2016-01-29

Canada Is Pipelines, Pipelines Is Canada

"Hockey is Canada, Canada is hockey." Canadiana folk motto. 

The fight to prevent oil pipeline projects in Canada overlooks one major reality about the economy in this country. As pointed out in other posts, the main focus has always been the extraction and export or natural resources and little else. It's a problematic approach that has been a feature of many debates for decades. Indeed,  littered throughout our history are warnings from economists, politicians, diplomats and general observant Canadians whether they be academics, journalists or amateurs that if we don't diversify our economy we will be condemned to our mercantilist mentality.

When seen from abroad, the image of Canada is that of a frontier town and our neo-mercantlism doesn't help to improve on this.

We made our bed and don't seem to want to lie in it. We just want to be accepted because 'we're Canada'.

Economist and politician Eric Kierans pointed out in the 1980s, "...Canada's interests are being poorly served by maintaining the pretense that we are a leading industrial power. We are not. We will never develop the set if strong domestic policies needed to give us control over the directions of our economy until we accept that fact. Neither Japan nor Europe nor the United States has any intention of helping Canada to become an industrial power. These three industrial giants are each fully capable of supplying a whole range of manufactured products, cars, television, steel, radios, capital equipment, tools and so on, to world markets. Canada's manufacturing potential is neither needed nor will it be welcomed in a world that is moving, despite all protestations, toward increasing protectionism. As these three powers divide the world into industrial spheres of influence, Canada's role will be the supplier of raw materials and energy resources."

And that's that. Blunt but still accurate. Natural resources nationalists here who rail that the Americans - with the usual, pedantic anti-American blathering rants - will come after our water still haven't realized we don't have much choice in the matter. Never have. We chose this path. Such is the impossibility having been born out of the bosom of one great power (Great Britain) and attempting to carve a nation while living next to the greatest power in all of history the United States. It's like we never had a chance.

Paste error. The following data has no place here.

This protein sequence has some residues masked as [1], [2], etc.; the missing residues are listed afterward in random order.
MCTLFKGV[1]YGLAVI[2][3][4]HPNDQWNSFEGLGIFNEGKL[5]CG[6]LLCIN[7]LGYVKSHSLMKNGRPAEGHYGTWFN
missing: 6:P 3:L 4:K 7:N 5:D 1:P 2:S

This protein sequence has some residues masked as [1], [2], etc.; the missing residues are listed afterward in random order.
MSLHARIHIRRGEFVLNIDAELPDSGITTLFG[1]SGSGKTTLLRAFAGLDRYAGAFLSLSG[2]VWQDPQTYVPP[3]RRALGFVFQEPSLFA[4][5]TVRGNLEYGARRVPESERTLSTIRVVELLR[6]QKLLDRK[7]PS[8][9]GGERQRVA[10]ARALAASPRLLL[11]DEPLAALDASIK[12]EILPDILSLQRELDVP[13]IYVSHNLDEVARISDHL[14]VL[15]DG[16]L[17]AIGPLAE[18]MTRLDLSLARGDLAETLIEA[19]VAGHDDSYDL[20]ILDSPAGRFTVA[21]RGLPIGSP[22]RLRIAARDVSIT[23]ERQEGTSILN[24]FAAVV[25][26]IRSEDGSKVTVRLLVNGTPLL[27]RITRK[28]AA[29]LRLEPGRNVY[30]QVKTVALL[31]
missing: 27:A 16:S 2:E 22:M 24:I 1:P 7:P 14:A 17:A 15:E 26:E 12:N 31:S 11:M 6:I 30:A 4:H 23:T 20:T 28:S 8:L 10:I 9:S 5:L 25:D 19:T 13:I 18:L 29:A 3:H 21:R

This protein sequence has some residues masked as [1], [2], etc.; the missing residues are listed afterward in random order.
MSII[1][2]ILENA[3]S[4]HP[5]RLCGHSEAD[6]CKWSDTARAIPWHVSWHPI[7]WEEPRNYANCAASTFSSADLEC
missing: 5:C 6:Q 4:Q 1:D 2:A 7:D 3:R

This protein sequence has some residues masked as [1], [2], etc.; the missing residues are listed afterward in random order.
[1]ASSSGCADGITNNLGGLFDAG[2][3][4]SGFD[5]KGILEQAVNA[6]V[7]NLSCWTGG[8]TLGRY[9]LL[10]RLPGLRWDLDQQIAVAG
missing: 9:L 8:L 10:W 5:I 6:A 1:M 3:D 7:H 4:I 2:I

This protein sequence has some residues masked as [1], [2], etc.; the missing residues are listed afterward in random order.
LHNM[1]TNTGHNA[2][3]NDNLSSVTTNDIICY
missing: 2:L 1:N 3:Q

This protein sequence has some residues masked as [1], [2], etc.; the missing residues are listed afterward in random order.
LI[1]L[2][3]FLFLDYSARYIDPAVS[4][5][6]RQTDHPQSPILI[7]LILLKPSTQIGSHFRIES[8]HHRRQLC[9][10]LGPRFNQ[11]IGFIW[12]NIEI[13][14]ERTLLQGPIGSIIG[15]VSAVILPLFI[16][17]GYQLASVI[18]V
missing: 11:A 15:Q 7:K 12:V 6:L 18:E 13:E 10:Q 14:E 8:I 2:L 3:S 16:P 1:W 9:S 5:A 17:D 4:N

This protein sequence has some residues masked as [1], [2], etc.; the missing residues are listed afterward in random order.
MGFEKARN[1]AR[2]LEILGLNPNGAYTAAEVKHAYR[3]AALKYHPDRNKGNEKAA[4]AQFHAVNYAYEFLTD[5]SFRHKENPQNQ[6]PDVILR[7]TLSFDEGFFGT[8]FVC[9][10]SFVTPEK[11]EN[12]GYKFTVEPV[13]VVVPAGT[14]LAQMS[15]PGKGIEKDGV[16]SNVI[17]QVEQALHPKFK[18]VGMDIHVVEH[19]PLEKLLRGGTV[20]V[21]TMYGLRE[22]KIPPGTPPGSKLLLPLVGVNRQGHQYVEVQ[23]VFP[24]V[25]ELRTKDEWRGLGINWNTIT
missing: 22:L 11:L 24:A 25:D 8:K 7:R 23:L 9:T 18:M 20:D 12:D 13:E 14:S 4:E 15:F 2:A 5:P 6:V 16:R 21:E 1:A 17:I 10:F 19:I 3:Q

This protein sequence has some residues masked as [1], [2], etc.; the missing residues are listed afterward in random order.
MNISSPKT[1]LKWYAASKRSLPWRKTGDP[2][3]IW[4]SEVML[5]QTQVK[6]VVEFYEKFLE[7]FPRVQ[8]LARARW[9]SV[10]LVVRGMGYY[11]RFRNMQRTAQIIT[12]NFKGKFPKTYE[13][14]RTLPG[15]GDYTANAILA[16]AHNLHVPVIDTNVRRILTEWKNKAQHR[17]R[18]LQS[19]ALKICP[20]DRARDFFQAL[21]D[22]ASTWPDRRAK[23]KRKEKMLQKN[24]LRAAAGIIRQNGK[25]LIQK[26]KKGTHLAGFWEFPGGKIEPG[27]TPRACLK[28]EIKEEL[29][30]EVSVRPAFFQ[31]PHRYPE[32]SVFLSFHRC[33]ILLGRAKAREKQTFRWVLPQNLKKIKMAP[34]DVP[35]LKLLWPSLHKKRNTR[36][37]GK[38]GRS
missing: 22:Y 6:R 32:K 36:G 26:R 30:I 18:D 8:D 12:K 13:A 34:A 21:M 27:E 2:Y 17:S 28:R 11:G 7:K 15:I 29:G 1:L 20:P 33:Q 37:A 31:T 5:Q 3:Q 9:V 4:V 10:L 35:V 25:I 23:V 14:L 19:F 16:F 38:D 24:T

When it comes to pipelines, whenever activists manage to convince politicians to kill them, they in effect hurt the essence of our economy. It's not like we can fall back on other industries to pick up the slack until a more politically expedient time to build them. We don't have an economy remotely closed to the gargantuan American economy. They can afford to play games given the stature and wealth they possess.

It's an unfortunate thing to have happen (to be fair we did try at different intervals in the past but competing with the United States and its immense economies of scale and general talent for business was always an obstacle sometimes too difficult to overcome) to this nation that despite accesss to the greatest nation in human history we haven't really done much with the comparative advantages at our disposal. We prefer to engage in reactionary anti-Americanism rather than use it to our benefit. We take American capital, buy American machines but still act as though we're doing them a favor.

Kierans notes, "Canada's tariff policy of 1879 was a national policy, although it turned out to be counterproductive. Infant industry protectionism can be made to work if it is accompanied by strong industry creation, as the policies of both the United States and Germany have shown. But Canada failed to create the industries that the tariff was designed to protect, and so the foreign investment and the branch plants took over."

And the rest is history. It's also worth noting Otto von Bismarck's quip, "free trade is the policy of the strong'.

It's a mindset I've always felt we need to change but stubbornly refuse to.

A similar thing happened to our culture. We're a country still in the process of 'searching' for itself. It's a unique phenomena we don't see in the United States. This is so largely because we never really were able to establish values that bind us as a nation-state. Sure, we had some political symbols but nothing that distinguished us. Perhaps this is why we appropriated and incorporated in our value bank things like 'universal health care'. It always struck me as a bit of stretch to do so given we didn't exactly invent the concept and nor is it something all Canadians necessarily agree with. Other symbols that have come to characterize Canada like "multiculturalism" are also fleeting and strike me as superficial. The United States is the most diverse nation in human history having absorbed and assimilated more people than any country without such policies. Quite frankly, if given the choice I would choose the latter. It's more real.

Canada is a member of the G8 by virtue of its partnership with the United States. On our own, however,  I don't think we can claim to truly be a refined and mature economy like our G8 partners.

This is why, practically, realistically and pragmatically it's paramount we don't hinder and hamper our chances at prosperity which runs through our pipelines.


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